Sadly, those rBGH is not the only hormone that farmers often use on cattle. Farmers are also known to use sex hormones such as estrogen to fatten cattle (Storrs 2011). In fact, most beef you see in the market has received an implant in their ear that delivers a hormone, usually a form of estrogen (estradiol) in some combination with five other hormones; the only exception are those meats labeled “organic” (Storrs 2011). So what exactly does this mean for consumers? Well, it could mean a lot of things. Firstly, this could cause children to hit puberty at an earlier age. On average, children are entering puberty at a younger age than they did a generation or two ago (Storss 2011). Although these exact reasons are unclear, it could well be from the hormones that they are consuming through beef. A study done in 2009 found that “children who consumed the most protein from animal sources entered puberty about seven months earlier than those who consumed the least” (Storrs 2011). This is possible evidence to back the claim I made previously. However, more research is obviously needed to come to a full conclusion.
It’s easy to avoid these hormones in the grocery store as long as you keep an eye open for package labeling such as “organic” or “hormone free”, but what about at restaurants? How do you find out if your hamburger or taco has antibiotics in it without being the crazy person that asks the server ridiculous questions? Well, that’s a bit more tricky since there is sadly no labeling on the beef in restaurants. However, some restaurants are known for their hormone free meat, such as Panera Bread, Chipotle, and Noodles & Co (Minkin & Renaud, 2016). This is a good thing for those who proclaim “chipotle is life” or frequent Panera Bread and Noodles and Co. goers. But what about other restaurants that don’t make it an appoint to tell their consumers that their meat is hormone free? Well, we can most likely assume that those restaurants do, in fact, have hormones in their meat.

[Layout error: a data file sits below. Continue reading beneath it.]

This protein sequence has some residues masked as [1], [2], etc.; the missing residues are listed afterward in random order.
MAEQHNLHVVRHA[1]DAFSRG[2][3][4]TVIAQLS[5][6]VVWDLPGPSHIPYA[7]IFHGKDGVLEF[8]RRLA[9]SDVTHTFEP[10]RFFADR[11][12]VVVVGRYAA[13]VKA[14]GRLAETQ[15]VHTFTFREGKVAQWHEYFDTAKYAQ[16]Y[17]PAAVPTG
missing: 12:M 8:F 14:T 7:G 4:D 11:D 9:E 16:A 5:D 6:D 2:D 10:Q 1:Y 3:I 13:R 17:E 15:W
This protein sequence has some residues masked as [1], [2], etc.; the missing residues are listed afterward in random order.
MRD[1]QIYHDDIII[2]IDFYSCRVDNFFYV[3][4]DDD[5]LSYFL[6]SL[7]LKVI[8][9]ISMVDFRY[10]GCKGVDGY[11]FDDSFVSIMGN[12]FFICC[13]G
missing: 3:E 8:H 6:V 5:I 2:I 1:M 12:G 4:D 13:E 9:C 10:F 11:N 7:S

Overall, hormones have long been used on cattle to speed up production of by products such as milk and to fatten them up before slaughter. This ultimately puts more money in the farmer’s and meat industry’s pockets while perhaps causing not so great side effects to the beef consumers. Beef consumers need to be more cautious of these hormones and understand the possible side effects that come with ingesting these hormones when we eat the beef that they have been injected into. Although it is easy to identify hormone free meat in the grocery store by the clear labeling of “organic” or “no added hormones”, it is still slightly hard to identify what restaurants use or do not use hormones in their meat. Although there are some restaurants that make it a point to note that they use hormone free meat, the other restaurants are not very clear, so it is up to the consumer to be cautious about this. Overall, hormones in meat (beef, specifically) can be fishy and something that consumers need to be more cautious about.
Minkin, T, Renaud, B. (2016). America’s Top 10 Healthiest Fast Food Restaurants. Retrieved
Storrs, C. (2011). Hormones in Food: Should You Worry?. Retrieved from: